The beginnings of the combine took place in 1977, when the workouts were conducted by three separate scouting services National, Blesto and Quadra. The system was streamlined even further in 1984, when the workouts were moved to one site. The combine is an invite-only event, closed to all but invited players and NFL team officials.
There are several reasons why the combine has become such an important part of the draft process. Among them:
- All 32 teams get to watch the prospects in an equal setting, under the same conditions.
- Owners, general managers and coaches have the opportunity to see most everyone who will be drafted -- all in one place, within a four-day period. There will be plenty of flying around the country for individual workouts in the weeks to come, but the combine is "one-stop shopping."
- The combine is another means of helping teams make good decisions, and the escalating cost of signing first-round draft picks makes the decision-making process all the more crucial. Teams spent a total of $160 million on signing bonuses for last year's first-round picks. They want to make sure they know what they're doing.
Players stay at a hotel within walking distance of the RCA Dome. After dinner on Thursday, they will get a brief orientation on how to conduct themselves in the coming weeks (after the draft, rookies will have a three-day seminar that expands on life in the NFL).
Here is a breakdown of the certain physical and mental tests the players will go through:
40 Yard Dash
Each and every prospect can be tested in the 40 yard dash, although each and every prospect can deny to be tested. The 40 yard dash is a test of speed, power, explosion, and a little bit of conditioning. Each prospect will be measured by the second and how long it takes you to complete a 40 yard sprint. The 40 yard dash will also be timed for 10 yard and 20 yard splits to test explosion.
The Drill: From a three-point stance, a player runs 40 yards as fast as he can. He is timed at three increments: 10, 20 and 40 yards. The 10-yard time is especially important for offensive and defensive linemen because they usually don't run farther than that during a play. Players get hand-held times (by scouts using stopwatches) and electronic times (recorded by a machine using a beam).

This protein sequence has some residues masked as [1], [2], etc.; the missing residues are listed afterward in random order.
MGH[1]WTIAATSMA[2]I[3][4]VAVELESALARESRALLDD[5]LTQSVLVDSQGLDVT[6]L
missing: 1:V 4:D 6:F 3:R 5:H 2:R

What it tests: Pure speed from Point A to Point B under ideal conditions (indoors, AstroTurf, no weather obstacles).
The bench press is the biggest test of upper body strength out there. It also will test conditioning. Each player must bench press 225 lbs. as many reps as they can. Quarterbacks and wide receivers are exempt from the test. The bench press is the most important for offensive and defensive linemen.
The Drill: The player lies on a weight bench and lifts a 225-pound barbell as many times as he can. He has to lower it to his chest each time to count as a legitimate repetition.
What it tests: Strength and conditioning.
The vertical jump isn’t really the most important test for football players. It is basically a test of explosion and power. Technique is huge here. Each player will be tested by a machine that will measure how high your fingers touch when going directly up in the air. The vertical jump is the most important for receivers and defensive backs.
The Drill: Years ago, players jumped up to touch a wall that was marked in blue chalk. Now, the player stands flat-footed and raises his arm straight up. His reach is measured from the ground to the tip of his fingers with a telescopic ruler. The pole is lowered to that height. The player then jumps straight up and hits as many plastic flags as he can. The flags, spaced half an inch apart, rotate when hit.
What it tests: Vertical leg explosion.
The broad jump is similar to the vertical jump. Although the broad jump measures how far you jump not how high. Technique is also important here. It is also similar to the long jump in track and field, but here the player will not run, but rather jump from a standing position. The broad jump is the best test for lower body strength, explosion, and power. The broad jump is the most important for running backs, linemen, and linebackers.
The Drill: he player puts his toes on a line and leaps forward. Distance is measured from the line to where his heels land.